As the National Park Service gears up for its centennial in 2016, it's re-branding to attract a broader audience. So far, the only major change has been to the logo, which trades the busy nature scene sketch for a single white arrowhead. Park Service representative Kathy Kupper said more changes will come, but they'll mostly take place in 2015 and won't affect the parks themselves.
"Baby boomers grew up with parks, but 50 years ago or so, distractions like Disneyland and theme parks began to pop up," Kupper said. "Now, with the internet age, we began to worry that they could be forgotten. So we're revamping a little."
While a new look is welcome, longtime park patrons known that what makes parks significant isn't the packaging, but what's inside their borders. Still, the more popular parks get crowded – Yellowstone gets an average of 26,500 visitors every day in July – so it's wise to seek out new territory. In that spirit, we rounded up 23 of the most scenic national parks and their best attractions, from the quiet lighthouses at Michigan's Isle Royale to glaciers only viewed by seaplane in Wrangell-St. Elias.
Early settlers nicknamed this area in southwestern South Dakota "badlands" because of its rugged landscape that was difficult to traverse on foot. These days, adventure-seekers often bike it instead. Marked by sharp spires of eroded sediment, as well as one of the country's largest grass prairies, approximately half of the park is within the Pine Ridge Indian Reservation. During World War II, parts of Badlands were used by the U.S. military as a practice aerial bombing range (in fact, parts of the South Unit still contain some unexploded munitions). Curious visitors can stop by the Minuteman Missile National Historic Site nearby.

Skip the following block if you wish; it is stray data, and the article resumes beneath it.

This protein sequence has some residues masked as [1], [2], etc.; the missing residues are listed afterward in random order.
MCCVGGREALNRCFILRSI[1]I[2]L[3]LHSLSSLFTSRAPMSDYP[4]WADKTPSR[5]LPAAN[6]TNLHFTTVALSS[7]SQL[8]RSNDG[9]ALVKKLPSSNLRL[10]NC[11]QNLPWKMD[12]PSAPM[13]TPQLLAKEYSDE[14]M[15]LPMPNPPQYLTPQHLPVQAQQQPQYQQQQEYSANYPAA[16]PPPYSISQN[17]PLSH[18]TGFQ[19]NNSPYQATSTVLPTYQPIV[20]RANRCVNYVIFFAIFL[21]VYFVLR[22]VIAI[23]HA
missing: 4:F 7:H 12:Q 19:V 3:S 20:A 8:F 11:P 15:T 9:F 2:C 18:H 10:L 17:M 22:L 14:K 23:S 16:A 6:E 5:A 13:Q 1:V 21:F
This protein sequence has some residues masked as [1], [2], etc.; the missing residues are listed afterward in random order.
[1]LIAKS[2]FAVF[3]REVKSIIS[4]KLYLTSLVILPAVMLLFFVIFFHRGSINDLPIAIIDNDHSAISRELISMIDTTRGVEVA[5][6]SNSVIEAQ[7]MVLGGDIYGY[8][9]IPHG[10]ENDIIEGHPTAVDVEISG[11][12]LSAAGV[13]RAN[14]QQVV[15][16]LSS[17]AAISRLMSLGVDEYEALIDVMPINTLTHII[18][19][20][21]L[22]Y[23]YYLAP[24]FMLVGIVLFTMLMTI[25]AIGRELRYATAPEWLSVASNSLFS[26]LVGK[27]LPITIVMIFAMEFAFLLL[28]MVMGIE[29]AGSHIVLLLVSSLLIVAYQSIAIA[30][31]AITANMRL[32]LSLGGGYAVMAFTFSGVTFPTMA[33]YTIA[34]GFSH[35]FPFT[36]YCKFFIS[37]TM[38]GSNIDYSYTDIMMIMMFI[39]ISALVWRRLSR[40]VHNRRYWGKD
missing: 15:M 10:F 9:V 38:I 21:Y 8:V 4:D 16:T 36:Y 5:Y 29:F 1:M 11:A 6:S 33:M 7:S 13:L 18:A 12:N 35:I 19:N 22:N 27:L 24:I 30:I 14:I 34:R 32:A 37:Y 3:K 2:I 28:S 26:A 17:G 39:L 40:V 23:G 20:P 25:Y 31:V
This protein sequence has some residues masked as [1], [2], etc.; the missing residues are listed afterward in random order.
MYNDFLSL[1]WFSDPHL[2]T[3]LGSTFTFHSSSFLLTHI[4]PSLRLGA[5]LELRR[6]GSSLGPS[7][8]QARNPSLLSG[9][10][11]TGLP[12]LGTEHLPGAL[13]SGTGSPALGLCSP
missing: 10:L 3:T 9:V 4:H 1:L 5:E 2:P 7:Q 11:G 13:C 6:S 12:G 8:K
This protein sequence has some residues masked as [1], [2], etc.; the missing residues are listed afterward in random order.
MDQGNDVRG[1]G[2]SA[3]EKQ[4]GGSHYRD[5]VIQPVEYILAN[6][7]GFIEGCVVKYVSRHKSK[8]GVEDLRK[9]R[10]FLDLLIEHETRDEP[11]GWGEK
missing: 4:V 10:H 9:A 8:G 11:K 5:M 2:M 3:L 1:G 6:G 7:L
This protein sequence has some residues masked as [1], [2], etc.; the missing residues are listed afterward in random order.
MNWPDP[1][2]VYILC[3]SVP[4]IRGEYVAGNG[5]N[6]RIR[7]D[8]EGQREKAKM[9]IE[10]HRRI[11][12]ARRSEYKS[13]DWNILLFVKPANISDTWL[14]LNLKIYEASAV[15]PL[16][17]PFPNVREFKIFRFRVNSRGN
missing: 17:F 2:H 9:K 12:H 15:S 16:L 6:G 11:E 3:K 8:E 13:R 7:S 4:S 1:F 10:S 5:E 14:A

Don't Miss: The Ben Reifel Visitor Center displays many of the fossils found at Badlands, which is a popular destination for paleontologists. In 2010, a young girl found the fossil of a saber tooth cat near the Badlands visitor center that lead to a slew of additional fossil discoveries. The area is now known as the Saber Site.
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